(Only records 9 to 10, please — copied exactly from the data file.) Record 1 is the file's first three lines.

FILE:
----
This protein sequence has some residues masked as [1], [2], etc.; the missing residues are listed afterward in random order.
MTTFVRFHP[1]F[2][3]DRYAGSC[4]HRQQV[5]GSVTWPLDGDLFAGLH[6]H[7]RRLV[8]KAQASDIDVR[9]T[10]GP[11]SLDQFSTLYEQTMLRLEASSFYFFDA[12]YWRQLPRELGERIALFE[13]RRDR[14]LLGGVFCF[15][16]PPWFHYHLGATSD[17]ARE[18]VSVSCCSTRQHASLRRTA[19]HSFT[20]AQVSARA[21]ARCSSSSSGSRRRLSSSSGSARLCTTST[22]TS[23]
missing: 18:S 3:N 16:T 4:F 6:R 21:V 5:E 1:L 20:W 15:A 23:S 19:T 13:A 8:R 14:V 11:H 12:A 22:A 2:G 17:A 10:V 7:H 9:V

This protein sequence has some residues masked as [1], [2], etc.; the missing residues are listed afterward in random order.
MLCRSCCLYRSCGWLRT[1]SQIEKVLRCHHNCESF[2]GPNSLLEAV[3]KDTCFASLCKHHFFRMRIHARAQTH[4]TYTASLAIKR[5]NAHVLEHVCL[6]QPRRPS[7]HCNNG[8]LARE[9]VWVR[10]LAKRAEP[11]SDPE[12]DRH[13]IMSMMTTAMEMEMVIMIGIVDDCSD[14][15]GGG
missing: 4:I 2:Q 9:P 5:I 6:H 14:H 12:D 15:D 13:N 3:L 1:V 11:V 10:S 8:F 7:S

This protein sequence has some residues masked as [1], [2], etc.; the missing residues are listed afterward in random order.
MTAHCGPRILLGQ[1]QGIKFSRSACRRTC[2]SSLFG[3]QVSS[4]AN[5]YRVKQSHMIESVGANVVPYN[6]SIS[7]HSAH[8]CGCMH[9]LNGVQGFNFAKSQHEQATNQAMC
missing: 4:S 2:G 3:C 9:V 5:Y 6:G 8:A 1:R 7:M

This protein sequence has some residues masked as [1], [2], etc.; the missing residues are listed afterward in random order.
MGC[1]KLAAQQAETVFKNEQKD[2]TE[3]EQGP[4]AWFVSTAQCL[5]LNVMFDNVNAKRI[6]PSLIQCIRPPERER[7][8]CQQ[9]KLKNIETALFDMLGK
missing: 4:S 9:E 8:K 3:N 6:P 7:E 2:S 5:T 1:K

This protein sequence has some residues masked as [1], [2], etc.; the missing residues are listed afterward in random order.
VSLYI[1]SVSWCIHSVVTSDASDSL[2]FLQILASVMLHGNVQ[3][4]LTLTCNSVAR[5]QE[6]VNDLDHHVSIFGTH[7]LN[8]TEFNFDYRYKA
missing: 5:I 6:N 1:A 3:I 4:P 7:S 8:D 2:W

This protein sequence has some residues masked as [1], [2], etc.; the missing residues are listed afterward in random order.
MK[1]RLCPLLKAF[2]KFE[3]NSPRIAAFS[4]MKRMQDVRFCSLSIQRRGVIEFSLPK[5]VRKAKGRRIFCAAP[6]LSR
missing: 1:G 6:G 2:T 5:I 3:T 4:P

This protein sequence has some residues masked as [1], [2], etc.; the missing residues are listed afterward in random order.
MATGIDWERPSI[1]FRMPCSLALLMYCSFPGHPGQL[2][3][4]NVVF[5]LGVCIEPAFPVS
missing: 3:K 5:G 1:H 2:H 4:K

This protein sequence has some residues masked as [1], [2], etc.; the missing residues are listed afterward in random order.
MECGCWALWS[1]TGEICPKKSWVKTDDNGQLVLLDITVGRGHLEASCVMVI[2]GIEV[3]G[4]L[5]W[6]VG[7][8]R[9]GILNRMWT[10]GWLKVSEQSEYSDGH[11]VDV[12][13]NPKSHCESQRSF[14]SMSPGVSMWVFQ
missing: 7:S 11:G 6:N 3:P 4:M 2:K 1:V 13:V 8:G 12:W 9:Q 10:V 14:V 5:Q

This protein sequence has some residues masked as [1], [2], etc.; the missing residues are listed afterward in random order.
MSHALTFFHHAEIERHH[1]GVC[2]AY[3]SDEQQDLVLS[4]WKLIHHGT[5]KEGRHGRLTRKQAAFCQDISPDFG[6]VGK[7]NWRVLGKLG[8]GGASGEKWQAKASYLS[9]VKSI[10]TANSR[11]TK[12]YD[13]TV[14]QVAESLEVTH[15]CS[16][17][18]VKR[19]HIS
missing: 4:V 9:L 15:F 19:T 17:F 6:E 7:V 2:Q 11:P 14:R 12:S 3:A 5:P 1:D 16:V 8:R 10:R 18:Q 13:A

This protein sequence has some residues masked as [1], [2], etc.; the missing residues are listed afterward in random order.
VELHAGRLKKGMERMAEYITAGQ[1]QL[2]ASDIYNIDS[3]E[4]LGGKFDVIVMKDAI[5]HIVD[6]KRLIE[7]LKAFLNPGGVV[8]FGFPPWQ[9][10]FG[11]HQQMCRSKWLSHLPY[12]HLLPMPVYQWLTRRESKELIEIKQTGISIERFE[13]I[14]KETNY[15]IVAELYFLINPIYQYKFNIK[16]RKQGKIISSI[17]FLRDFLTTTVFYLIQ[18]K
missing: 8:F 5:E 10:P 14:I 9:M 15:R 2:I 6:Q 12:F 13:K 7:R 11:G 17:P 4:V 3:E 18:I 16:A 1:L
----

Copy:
This protein sequence has some residues masked as [1], [2], etc.; the missing residues are listed afterward in random order.
MSHALTFFHHAEIERHH[1]GVC[2]AY[3]SDEQQDLVLS[4]WKLIHHGT[5]KEGRHGRLTRKQAAFCQDISPDFG[6]VGK[7]NWRVLGKLG[8]GGASGEKWQAKASYLS[9]VKSI[10]TANSR[11]TK[12]YD[13]TV[14]QVAESLEVTH[15]CS[16][17][18]VKR[19]HIS
missing: 4:V 9:L 15:F 19:T 17:F 6:E 7:V 2:Q 11:P 14:R 12:S 3:A 5:P 1:D 16:V 8:R 10:R 18:Q 13:A

This protein sequence has some residues masked as [1], [2], etc.; the missing residues are listed afterward in random order.
VELHAGRLKKGMERMAEYITAGQ[1]QL[2]ASDIYNIDS[3]E[4]LGGKFDVIVMKDAI[5]HIVD[6]KRLIE[7]LKAFLNPGGVV[8]FGFPPWQ[9][10]FG[11]HQQMCRSKWLSHLPY[12]HLLPMPVYQWLTRRESKELIEIKQTGISIERFE[13]I[14]KETNY[15]IVAELYFLINPIYQYKFNIK[16]RKQGKIISSI[17]FLRDFLTTTVFYLIQ[18]K
missing: 8:F 5:E 10:P 14:I 9:M 15:R 2:I 6:Q 12:F 13:K 7:R 11:G 17:P 4:V 3:E 18:I 16:A 1:L